The most important thing to do today is go to a shopping centre and get a SIM for your phone, so you can stop getting lost and start using Google Maps on the go. I was with Virgin Mobile originally, then switched to Kogan, then Boost, and now I have been with Telstra for the last 3 years– it’s by far the best option out there. I have a “prepaid SIM”, which means I do not have a contract, don’t have any obligation to Telstra, and pay for whatever package I want at the start of each month.

For $30, I get 3GB data, unlimited text, $700 call credit, and $200 international call credit. What this means is that I have $700 to use towards domestic phone calls that are charged at a few cents a minute. It’s like “minutes” in America, basically. I have never run out of call credit, and even if you get to $700, it will cut you off and you won’t be able to run up accidental charges because you aren’t on a plan. My $200 international credit buys me about 3 hours of calls home a month. I use data or wifi for the rest. A $40 recharge gets you 6GB data and unlimited everything, including international calls. I can’t advise prepaid enough! To get a phone plan, you need a bank account, it will automatically debit you, you need crazy amounts of ID, and proof of address. It is unnecessary stress, so opt instead for this prepaid option. I have to strongly recommend Telstra, it is far and away the best phone service on offer.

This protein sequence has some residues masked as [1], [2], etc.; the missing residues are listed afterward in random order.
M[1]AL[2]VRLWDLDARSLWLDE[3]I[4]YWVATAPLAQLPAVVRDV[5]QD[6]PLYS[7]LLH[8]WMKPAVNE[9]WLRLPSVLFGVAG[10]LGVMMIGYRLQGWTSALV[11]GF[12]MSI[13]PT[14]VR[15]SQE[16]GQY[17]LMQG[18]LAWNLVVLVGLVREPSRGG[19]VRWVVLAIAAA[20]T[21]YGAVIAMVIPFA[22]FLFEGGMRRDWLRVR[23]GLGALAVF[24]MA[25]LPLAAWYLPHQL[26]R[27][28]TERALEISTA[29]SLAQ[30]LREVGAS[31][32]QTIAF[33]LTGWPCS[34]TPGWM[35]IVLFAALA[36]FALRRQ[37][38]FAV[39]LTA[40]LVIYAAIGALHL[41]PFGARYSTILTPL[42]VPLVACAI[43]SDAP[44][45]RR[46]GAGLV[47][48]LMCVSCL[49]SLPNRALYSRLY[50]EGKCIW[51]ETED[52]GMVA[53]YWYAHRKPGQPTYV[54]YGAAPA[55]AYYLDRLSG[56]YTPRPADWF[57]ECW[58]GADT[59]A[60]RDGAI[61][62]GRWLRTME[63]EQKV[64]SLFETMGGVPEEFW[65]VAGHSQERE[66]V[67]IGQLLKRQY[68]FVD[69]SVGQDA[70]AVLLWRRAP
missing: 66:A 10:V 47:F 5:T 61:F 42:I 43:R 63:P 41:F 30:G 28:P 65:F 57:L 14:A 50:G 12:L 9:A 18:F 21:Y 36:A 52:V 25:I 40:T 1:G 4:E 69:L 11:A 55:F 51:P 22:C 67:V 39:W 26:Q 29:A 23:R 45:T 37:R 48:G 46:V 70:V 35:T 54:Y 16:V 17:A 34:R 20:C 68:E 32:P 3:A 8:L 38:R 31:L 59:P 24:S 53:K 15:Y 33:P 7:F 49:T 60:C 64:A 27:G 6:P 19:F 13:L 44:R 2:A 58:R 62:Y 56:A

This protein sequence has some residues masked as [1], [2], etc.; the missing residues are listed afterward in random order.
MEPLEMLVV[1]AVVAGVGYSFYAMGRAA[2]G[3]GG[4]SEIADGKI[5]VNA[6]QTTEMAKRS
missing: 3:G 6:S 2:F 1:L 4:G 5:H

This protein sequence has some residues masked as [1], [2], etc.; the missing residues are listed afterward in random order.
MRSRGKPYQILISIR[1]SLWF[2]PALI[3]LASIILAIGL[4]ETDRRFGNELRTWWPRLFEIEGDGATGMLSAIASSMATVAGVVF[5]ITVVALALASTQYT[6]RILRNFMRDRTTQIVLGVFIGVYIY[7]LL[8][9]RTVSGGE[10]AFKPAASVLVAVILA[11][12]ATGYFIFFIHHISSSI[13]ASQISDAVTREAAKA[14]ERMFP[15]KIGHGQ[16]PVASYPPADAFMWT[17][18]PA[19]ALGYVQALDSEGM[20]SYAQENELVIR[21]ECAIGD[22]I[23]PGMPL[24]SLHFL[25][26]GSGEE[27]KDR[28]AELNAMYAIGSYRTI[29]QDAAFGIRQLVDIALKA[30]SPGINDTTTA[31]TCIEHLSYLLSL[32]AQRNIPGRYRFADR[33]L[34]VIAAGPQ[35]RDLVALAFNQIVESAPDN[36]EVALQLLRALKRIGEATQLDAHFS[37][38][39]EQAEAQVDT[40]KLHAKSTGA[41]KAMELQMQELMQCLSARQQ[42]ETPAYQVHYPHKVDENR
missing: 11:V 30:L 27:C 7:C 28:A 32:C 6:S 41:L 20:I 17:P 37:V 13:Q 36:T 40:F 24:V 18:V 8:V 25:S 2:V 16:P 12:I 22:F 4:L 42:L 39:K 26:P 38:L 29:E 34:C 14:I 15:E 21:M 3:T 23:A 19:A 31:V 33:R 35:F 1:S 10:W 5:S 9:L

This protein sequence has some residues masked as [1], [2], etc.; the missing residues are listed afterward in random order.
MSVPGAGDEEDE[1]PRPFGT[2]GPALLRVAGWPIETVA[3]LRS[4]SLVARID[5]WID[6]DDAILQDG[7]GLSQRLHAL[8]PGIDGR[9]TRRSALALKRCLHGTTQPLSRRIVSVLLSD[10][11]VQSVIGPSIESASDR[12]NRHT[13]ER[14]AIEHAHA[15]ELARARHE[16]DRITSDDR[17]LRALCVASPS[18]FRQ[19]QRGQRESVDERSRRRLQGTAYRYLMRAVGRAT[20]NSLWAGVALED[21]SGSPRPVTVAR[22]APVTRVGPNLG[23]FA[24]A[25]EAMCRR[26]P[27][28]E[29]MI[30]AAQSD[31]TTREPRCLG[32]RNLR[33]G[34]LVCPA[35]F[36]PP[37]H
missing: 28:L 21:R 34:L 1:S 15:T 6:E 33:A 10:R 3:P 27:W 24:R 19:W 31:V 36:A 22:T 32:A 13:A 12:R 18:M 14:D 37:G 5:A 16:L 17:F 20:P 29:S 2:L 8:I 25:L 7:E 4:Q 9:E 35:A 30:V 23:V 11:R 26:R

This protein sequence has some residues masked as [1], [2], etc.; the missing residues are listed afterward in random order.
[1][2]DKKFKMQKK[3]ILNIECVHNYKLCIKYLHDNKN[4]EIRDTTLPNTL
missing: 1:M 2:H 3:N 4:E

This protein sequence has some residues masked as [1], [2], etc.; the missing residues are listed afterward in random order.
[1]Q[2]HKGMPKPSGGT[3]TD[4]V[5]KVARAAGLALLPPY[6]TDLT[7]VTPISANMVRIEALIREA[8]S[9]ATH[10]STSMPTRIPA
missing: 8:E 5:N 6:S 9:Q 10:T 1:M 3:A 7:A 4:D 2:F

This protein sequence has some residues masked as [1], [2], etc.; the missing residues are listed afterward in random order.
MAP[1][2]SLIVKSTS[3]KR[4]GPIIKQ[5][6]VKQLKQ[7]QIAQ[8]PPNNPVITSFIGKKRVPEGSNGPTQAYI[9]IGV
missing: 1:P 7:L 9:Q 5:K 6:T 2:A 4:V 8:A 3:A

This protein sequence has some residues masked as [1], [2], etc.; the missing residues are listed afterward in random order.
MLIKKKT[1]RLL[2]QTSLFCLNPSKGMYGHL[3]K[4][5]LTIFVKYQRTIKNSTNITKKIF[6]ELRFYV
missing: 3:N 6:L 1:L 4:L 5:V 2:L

Day 3: Set up a bank account

Your big task for today is setting up a bank account. It is super necessary, you can’t expect to carry cash everywhere, and you’ll be required to provide an employer with bank details for your pay. In terms of choosing a bank, there are 4 big ones in Australia: ANZ, Westpac, NAB, Commonwealth (CommBank). I had a NAB account for my first two years, but then changed to CommBank because it was more conveniently located for me. And then I worked for ANZ as a bank teller, so of course I have ANZ accounts as well.